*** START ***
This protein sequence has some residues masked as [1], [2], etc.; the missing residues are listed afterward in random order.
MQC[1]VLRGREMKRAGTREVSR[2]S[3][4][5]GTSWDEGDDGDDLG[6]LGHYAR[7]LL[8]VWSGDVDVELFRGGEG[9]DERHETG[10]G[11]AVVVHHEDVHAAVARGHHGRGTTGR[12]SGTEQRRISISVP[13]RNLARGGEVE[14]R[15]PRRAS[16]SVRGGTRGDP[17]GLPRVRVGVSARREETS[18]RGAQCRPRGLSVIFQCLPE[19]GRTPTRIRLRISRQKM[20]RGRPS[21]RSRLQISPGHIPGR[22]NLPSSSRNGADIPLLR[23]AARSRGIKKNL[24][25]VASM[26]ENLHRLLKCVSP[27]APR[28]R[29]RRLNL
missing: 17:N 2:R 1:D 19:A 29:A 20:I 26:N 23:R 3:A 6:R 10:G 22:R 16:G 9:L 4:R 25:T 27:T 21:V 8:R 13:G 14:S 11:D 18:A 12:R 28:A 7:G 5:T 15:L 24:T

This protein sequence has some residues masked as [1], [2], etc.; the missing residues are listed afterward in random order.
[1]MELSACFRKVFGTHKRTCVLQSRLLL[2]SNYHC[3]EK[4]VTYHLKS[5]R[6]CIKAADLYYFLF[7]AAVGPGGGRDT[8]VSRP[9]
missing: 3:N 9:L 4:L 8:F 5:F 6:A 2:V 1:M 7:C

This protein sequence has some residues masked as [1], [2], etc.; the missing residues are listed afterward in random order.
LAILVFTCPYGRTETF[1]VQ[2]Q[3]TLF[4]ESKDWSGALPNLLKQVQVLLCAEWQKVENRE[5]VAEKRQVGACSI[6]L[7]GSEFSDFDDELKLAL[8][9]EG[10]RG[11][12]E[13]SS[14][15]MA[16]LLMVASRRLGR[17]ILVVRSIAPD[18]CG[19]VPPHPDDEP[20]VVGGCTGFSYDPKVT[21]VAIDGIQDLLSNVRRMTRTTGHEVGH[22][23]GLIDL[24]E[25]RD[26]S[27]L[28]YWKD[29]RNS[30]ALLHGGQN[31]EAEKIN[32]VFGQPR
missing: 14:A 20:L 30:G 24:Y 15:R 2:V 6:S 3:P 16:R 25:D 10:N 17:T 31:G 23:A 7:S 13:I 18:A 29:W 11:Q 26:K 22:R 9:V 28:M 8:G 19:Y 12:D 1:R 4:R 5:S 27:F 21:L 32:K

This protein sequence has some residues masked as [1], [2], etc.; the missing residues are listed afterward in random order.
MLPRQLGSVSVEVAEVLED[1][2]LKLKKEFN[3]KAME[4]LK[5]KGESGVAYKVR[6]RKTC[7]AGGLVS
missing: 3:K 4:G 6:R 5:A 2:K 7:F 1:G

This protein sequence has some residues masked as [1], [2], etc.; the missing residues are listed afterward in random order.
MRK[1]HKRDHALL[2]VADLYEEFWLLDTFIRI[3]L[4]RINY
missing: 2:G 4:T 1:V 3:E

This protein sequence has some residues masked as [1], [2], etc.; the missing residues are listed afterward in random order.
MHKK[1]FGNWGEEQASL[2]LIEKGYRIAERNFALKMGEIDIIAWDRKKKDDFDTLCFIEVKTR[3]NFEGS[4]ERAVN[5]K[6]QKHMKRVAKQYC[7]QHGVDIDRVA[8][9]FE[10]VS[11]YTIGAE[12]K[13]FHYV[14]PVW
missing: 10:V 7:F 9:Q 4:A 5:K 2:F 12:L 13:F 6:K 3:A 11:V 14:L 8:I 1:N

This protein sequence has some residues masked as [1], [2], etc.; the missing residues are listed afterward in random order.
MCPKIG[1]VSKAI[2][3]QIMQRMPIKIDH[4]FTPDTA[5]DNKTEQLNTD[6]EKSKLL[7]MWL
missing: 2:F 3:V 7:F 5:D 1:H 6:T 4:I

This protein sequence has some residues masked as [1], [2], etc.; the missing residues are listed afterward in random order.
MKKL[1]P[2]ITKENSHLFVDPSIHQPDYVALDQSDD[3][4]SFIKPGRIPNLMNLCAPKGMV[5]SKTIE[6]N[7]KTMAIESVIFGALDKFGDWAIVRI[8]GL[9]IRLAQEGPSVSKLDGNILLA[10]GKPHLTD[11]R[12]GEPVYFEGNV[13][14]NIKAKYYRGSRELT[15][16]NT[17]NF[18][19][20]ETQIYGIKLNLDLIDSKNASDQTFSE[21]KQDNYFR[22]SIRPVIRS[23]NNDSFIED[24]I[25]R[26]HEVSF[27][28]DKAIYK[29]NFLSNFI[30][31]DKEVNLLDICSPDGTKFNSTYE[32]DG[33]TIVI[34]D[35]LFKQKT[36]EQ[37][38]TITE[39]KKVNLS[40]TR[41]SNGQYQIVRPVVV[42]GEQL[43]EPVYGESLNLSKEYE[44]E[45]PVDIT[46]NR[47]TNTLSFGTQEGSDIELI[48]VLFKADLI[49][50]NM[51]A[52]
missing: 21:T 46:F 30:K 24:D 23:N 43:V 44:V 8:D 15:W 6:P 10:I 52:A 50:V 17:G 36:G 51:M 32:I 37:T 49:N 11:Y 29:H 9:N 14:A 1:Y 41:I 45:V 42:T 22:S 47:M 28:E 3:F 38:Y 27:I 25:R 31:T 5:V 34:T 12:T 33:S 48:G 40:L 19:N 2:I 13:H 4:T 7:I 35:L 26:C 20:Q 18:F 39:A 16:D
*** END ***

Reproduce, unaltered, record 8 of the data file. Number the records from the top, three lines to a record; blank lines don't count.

This protein sequence has some residues masked as [1], [2], etc.; the missing residues are listed afterward in random order.
MKKL[1]P[2]ITKENSHLFVDPSIHQPDYVALDQSDD[3][4]SFIKPGRIPNLMNLCAPKGMV[5]SKTIE[6]N[7]KTMAIESVIFGALDKFGDWAIVRI[8]GL[9]IRLAQEGPSVSKLDGNILLA[10]GKPHLTD[11]R[12]GEPVYFEGNV[13][14]NIKAKYYRGSRELT[15][16]NT[17]NF[18][19][20]ETQIYGIKLNLDLIDSKNASDQTFSE[21]KQDNYFR[22]SIRPVIRS[23]NNDSFIED[24]I[25]R[26]HEVSF[27][28]DKAIYK[29]NFLSNFI[30][31]DKEVNLLDICSPDGTKFNSTYE[32]DG[33]TIVI[34]D[35]LFKQKT[36]EQ[37][38]TITE[39]KKVNLS[40]TR[41]SNGQYQIVRPVVV[42]GEQL[43]EPVYGESLNLSKEYE[44]E[45]PVDIT[46]NR[47]TNTLSFGTQEGSDIELI[48]VLFKADLI[49][50]NM[51]A[52]
missing: 21:T 46:F 30:K 24:D 23:N 43:V 44:V 8:D 15:W 6:P 10:I 52:A 50:V 17:G 36:G 51:M 32:I 37:T 49:N 11:Y 29:H 9:N 14:A 1:Y 41:I 45:V 42:T 22:S 47:M 28:E 3:F 38:Y 27:I 25:R 31:T 5:V 34:T 12:T 33:S 48:G 40:L 19:N 2:I 13:H 4:T 7:I 35:L 26:C 20:Q 18:F 39:A 16:D